ILLAHE, pronounced Ill-Uh-Hee, is a local Chinook word meaning “earth” or “place” or “soil”
At Illahe, their goal is to make wine as naturally as possible from soil to bottle. They work by hand on small lots with age-old techniques and materials. Their focus is to grow and make quality Pinot Noir and white wines that express the vintage and their varietal characteristics. They don't use enzymes or additives. Some of their wines are made entirely by hand, with no electricity or modern mechanization. They use a gentle wooden basket press and age our Pinot Noir in French and Oregon oak.
Quality wine starts with quality fruit in the vineyard. Their 80-acre, south-facing vineyard lives in shallow clay soils. Like their friends in the Deep Roots Coalition, which is committed to dry agriculture and responsible water practices, they do not irrigate mature plants. As one of Oregon’s few horse-powered vineyards they utilize a team of Percheron draft horses to mow and deliver grapes to the winery at harvest.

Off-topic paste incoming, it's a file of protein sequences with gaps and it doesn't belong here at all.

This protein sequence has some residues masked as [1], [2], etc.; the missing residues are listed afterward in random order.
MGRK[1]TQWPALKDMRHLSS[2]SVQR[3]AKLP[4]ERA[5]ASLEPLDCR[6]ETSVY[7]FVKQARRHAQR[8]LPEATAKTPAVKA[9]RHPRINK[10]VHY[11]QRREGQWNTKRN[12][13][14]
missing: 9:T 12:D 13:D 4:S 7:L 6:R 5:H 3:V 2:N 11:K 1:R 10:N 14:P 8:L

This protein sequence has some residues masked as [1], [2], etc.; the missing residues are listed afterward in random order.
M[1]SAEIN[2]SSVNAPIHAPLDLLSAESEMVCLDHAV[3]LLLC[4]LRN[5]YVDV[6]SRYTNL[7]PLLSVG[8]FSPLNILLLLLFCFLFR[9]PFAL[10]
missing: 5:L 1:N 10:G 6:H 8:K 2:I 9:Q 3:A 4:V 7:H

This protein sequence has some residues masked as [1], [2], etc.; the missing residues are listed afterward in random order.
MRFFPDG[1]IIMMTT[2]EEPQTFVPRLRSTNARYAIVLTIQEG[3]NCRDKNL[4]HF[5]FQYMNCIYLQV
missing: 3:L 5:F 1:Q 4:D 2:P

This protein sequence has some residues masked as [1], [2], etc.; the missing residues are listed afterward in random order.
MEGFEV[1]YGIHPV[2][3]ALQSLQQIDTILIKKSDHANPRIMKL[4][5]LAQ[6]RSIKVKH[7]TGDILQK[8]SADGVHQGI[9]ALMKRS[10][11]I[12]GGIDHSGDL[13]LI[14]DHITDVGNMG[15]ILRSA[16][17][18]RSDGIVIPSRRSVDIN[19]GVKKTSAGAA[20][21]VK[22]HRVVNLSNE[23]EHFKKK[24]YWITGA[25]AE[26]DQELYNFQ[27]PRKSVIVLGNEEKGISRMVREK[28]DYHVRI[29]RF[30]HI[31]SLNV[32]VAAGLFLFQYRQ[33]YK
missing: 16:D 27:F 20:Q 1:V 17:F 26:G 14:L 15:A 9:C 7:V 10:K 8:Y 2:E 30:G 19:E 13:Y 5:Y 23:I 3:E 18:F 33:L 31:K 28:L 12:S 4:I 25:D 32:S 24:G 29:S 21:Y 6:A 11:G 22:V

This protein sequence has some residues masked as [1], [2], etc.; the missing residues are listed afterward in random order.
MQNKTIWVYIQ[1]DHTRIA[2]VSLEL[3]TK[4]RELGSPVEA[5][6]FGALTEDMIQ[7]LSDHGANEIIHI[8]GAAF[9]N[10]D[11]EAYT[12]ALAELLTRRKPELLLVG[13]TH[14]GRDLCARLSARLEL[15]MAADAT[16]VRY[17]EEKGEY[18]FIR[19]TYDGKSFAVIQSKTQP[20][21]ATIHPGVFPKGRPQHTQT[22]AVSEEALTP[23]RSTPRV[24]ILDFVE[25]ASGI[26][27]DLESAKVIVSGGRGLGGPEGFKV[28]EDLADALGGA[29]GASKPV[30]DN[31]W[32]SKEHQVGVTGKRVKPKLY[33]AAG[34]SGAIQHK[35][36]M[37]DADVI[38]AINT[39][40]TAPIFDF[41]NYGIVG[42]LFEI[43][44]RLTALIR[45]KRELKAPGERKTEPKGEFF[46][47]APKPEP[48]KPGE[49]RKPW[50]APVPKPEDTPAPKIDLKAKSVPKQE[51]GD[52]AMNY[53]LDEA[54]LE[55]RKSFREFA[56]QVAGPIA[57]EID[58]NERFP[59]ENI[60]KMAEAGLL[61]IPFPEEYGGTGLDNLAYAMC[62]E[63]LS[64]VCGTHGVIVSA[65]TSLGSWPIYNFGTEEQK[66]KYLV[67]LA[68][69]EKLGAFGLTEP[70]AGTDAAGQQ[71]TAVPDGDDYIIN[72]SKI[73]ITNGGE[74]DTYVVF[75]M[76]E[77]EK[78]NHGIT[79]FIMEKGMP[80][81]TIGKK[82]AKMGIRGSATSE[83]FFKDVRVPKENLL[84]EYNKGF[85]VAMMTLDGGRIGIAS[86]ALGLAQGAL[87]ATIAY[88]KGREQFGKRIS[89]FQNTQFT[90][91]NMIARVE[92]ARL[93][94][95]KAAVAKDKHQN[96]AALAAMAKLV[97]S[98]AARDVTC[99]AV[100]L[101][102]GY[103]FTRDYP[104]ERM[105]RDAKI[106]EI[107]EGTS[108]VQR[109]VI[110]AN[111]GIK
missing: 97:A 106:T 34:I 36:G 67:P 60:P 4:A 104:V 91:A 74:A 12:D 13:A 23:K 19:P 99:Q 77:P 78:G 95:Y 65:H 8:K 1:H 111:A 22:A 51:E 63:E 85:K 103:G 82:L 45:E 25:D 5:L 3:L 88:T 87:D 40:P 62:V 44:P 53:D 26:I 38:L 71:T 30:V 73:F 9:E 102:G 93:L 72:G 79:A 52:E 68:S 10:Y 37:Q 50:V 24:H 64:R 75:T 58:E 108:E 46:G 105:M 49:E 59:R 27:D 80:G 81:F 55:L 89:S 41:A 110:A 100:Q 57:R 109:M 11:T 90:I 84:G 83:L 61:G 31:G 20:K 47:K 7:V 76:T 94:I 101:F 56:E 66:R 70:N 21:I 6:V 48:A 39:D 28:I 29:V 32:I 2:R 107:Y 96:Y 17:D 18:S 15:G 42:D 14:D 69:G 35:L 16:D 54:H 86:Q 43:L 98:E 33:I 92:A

Brad Ford's job at Illahe is to make delicious wines that have a unique character. He hopes that by working with his grapes year after year, he will discover the little things that ensure each one is a special, hand-crafted product. He reaches back into the history of wine for hints and ideas on how to improve. So far, this has included working with horses, trying ferments in oak, acacia, and clay, and spending hours on the pedal-powered pump moving the 1899 wine from the fermenter to barrels. Recently he built a kiln so he can make his own amphorae, earthenware pots used for fermenting and aging.